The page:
What is an 800 Credit Score?

If you’ve recently found out you have an 800 credit score or if you’ve heard that an 800 credit score is the holy-grail of credit scores, this article will explain what that means. In this article, we look at what an 800 credit score really is, how to achieve it, and more.

The basics of the 800 credit score

At the most basic level, your credit score is a three-digit number that helps lenders gauge your creditworthiness. As you can see from the data below, FICO scores (the most common scoring model) range from 300 to 850. While it’s just short of the elusive “perfect” 850, an 800 score is considered to be excellent and will likely qualify you for all the same benefits and interest rates that someone with an 850 receives.

FICO credit score ranges

Credit Score RangesCredit Score Values
Exceptional Credit Score800 & Above
Very Good Credit Score740 - 799
Good Credit Score670 - 739
Fair Credit Score580 - 669
Poor Credit Score580 & Below
Description: Your FICO credit score is classified as one of five categories. Each category represents a numerical range within your credit score and is determined by several factors.

Source: Fair Isaac Corporation (myFICO.com).

But, what does a person with an 800+ credit score really look like? Below, we’ve put together a snapshot of the average consumer with an 800+ credit score.

Snapshot of Average Consumer with specific credit score range

Credit Score Ranges800+ credit score
Average Total of Credit Card Limits$30,000
Average Credit Utilization<15%
Average Length of Credit History17 years
Average Mortgage Interest Rate4.545%
Average Auto Loan3.60%
Source: Credit scores were calculated from 5,000 Credit Sesame members on 3/11/18.

As you can see, people with an 800+ credit score are really “excelling” in each of the main factors that make up your credit score (more on that later). They’re keeping their credit utilization low, they have a long history of credit usage and, as a result, they’re getting excellent interest rates.

Let’s look at what else you can expect with an 800 credit score.

What can you expect if you have an 800 credit score?

Having a credit score of 800+ puts you in a fairly elite tier of borrowers since only a small portion of the population falls into this range. As you can see from the data below, only 5% of the population under 30-years-old has an 800 or higher.

U.S. Population with excellent credit score


Age800 >
Under 305%
30 - 3915%
40 - 4923%
50 - 5932%
Source: We ran a survey of 550 US consumers in different age groups on 9/26/2018 to understand which credit score ranges they fell into.

It should be noted, however, that the percentage of the population that has an 800 or above increases with age. Of people aged 50 to 59-years-old, roughly 32% have an 800+ score. Some of that is no fault of the younger generations, as it is impossible to have a long history of credit when you have only had the ability to have a credit card for a year or two.

If your score is an 800 or above, you will certainly enjoy better interest rates on big purchases like mortgages and car loans. We’ll look at these rates in more detail shortly.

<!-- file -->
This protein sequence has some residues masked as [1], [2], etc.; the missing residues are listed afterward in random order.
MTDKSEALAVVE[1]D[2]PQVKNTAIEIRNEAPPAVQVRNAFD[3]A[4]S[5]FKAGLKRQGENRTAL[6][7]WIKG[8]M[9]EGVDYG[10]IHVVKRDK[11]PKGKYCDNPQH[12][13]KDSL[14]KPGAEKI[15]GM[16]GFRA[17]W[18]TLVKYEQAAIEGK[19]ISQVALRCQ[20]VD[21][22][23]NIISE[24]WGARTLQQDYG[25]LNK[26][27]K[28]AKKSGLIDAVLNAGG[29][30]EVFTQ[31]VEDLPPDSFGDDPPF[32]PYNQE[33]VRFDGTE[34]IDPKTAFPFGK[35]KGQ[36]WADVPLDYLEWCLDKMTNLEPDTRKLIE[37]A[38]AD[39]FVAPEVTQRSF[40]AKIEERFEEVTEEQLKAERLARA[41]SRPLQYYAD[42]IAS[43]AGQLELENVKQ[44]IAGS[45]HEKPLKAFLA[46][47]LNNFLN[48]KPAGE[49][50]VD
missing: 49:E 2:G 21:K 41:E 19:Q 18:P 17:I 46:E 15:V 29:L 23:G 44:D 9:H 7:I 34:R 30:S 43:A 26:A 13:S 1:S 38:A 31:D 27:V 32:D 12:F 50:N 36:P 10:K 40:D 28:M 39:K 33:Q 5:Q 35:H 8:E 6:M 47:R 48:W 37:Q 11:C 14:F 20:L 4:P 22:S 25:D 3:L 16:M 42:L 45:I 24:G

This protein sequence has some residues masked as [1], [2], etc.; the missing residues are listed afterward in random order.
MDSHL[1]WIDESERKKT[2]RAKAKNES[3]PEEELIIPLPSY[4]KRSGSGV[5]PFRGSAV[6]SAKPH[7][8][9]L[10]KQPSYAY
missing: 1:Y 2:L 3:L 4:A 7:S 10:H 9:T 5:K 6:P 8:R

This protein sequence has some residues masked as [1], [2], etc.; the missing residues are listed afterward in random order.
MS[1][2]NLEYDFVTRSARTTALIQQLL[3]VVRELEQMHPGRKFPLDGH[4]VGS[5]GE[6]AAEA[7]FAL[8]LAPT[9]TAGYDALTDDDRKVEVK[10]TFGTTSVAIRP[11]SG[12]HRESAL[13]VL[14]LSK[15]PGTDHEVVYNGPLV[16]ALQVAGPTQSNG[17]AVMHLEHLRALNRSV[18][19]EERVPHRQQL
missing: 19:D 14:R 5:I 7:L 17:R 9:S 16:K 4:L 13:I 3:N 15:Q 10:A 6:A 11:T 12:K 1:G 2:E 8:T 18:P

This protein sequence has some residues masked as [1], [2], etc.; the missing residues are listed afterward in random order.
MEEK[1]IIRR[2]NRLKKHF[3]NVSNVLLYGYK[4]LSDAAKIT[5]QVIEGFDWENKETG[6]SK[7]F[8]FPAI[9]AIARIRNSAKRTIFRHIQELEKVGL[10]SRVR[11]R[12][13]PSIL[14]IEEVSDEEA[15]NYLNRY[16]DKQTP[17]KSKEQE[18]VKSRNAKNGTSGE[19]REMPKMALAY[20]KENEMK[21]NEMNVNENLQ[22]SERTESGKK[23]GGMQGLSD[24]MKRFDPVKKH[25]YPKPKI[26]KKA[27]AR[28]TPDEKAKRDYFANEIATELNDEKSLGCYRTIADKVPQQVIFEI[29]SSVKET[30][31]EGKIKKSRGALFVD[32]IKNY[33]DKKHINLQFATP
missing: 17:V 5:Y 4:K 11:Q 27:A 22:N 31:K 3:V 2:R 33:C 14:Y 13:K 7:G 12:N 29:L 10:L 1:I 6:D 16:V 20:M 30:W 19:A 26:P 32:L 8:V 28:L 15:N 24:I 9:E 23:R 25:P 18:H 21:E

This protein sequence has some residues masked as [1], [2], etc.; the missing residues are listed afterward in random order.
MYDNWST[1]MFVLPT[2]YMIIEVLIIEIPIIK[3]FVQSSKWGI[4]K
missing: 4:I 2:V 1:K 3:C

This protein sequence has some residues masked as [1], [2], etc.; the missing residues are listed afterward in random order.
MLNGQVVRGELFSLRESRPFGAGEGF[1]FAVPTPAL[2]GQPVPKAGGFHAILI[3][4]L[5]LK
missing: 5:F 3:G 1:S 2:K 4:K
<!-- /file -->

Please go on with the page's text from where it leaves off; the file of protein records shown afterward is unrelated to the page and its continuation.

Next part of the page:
How to achieve an 800 credit score

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If you aren’t a member of the 800+ club just yet, there is still time. Improving your credit score is actually easier than you may think. There are five main factors that contribute to the calculation of your credit score. As you can see below, each of these factors contributes differently.

For example, your payment history makes up 35% of your score, adversely number of inquiries only account for 10%.

FICO scoring model calculation (weight) factors

Credit FactorsCredit Score Weight
Payment History35%
Credit Utilization30%
Credit Age15%
Different Types of Credit10%
Number of Inquiries10%
Source: https://www.myfico.com/credit-education/whats-in-your-credit-score

If you focus on improving these factors above you will see an increase in your score. Here is a quick synopsis on what each of those factors mean:

  • Payment History. Your payment history is the single biggest factor that contributes to your credit score. This shows potential lenders how often your payment have been on time — or if they have been late or missed.
  • Credit Utilization. While this may sound complicated, your credit utilization is simply the percentage of your total available credit that you are currently using. This number is expressed as a percentage and, to keep the best score, you’ll want to keep your number below 30%.
  • Credit Age. The age or length of your credit history also contributes to your score. To make the most of this factor, make sure to keep your oldest accounts open and in good standing.
  • Credit Mix. Potential lenders like to see a mix of different credit types on your report, such as credit card accounts and an auto or mortgage loan.
  • Number of Inquiries. While checking your credit score won’t hurt your account, hard inquiries, such as when you apply for a new credit card, will. Limit the number of hard inquiries on your credit to keep your score high.